Japan has seen its fair share of disasters, both natural and man-made, and a particular earthquake from six years ago also left a deep mark (literally).
The ultradeep quake was recently described in the journal Geophysical Research Letters and talks about the series of harsh jolts that trembled the Earth’s surface six years ago. The first jolt struck off the coast of Japan’s remote Bonin Islands and was recorded at magnitude 7.9 and up to 680 kilometers underground which made it one of the deepest quakes of that magnitude. After the first jolt, a series of aftershocks followed which were recorded as the deepest earthquake up to date. This large earthquake was felt by all of Japan’s 47 prefectures which was a first in 130 years of record-keeping.
The earthquake was estimated to have struck 751 kilometers beneath the surface in the lower mantle layer where earthquakes have never been recorded. In the past, scientists did record lower mantle quakes but were unable to pinpoint the exact location on the layer. “This is by far the best evidence for an earthquake in the lower mantle,” says Douglas Wiens, a seismologist specializing in deep quakes at Washington University in St. Louis.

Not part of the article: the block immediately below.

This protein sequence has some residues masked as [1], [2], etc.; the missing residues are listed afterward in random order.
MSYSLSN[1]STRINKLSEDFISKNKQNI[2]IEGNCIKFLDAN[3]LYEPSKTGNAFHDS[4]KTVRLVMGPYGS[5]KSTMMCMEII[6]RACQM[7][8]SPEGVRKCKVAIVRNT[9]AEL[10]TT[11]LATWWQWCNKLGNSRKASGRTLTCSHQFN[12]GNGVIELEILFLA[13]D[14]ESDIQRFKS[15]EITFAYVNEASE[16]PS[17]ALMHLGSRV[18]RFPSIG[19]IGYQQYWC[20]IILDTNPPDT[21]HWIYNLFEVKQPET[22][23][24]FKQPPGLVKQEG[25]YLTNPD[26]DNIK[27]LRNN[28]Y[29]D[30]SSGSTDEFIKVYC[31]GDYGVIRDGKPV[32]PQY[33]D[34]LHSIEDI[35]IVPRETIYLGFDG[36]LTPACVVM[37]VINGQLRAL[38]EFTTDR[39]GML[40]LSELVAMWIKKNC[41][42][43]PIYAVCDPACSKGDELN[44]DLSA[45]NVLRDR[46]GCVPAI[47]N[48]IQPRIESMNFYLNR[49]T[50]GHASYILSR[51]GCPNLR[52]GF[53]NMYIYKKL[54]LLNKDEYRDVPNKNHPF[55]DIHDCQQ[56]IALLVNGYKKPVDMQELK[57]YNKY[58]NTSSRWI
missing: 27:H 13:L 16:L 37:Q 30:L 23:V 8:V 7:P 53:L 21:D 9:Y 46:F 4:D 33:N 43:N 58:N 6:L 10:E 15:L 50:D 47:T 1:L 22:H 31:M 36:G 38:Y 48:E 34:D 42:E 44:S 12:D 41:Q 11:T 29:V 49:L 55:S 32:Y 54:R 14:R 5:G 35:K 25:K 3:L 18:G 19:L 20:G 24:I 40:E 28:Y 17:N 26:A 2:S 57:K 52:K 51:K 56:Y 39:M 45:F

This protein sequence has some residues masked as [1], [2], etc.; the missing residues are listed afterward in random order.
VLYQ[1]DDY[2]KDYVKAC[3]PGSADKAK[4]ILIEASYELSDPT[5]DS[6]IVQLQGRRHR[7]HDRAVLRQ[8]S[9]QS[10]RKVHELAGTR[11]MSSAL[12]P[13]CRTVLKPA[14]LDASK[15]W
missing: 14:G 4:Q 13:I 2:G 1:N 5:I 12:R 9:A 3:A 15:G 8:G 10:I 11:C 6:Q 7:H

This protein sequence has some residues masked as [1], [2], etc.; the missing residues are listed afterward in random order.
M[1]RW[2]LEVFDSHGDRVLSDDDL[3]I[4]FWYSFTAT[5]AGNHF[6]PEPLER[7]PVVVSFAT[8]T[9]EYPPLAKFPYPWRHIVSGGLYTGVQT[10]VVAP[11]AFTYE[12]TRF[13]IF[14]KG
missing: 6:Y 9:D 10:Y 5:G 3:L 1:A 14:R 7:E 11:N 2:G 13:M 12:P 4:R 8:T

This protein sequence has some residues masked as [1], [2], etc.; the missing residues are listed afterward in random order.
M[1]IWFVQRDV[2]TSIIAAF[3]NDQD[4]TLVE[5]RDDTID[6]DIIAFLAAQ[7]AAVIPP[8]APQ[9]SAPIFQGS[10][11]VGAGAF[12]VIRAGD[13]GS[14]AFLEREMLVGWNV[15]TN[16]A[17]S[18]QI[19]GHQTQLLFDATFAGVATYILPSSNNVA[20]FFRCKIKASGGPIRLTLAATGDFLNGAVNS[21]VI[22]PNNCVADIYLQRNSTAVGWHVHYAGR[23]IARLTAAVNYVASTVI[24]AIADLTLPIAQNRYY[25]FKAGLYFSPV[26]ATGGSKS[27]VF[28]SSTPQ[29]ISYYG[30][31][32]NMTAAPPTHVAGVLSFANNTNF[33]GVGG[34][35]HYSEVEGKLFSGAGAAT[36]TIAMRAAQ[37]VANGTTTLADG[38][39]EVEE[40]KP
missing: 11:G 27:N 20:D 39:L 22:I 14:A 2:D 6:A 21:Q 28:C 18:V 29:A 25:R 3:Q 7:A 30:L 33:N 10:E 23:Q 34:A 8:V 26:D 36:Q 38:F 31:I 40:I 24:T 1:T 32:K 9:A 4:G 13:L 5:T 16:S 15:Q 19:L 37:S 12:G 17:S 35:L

In Japan, the lower mantle is believed to start about 700 kilometers down while it is believed to sit at an average of 660 kilometers around the globe. The team of scientists detected several aftershocks around this depth while some believe that more research is needed to confirm if the quake was real and actually struck in the lower mantle.
While deep quakes don’t cause that much harm on the surface level, scientists can tell decipher the different ways our planet shifts underneath the surface by studying the effects of these aftershocks. Seismic shudders help scientists to learn more about the planet’s interior workings and a quake in the lower mantle could offer a new perspective into the underworld.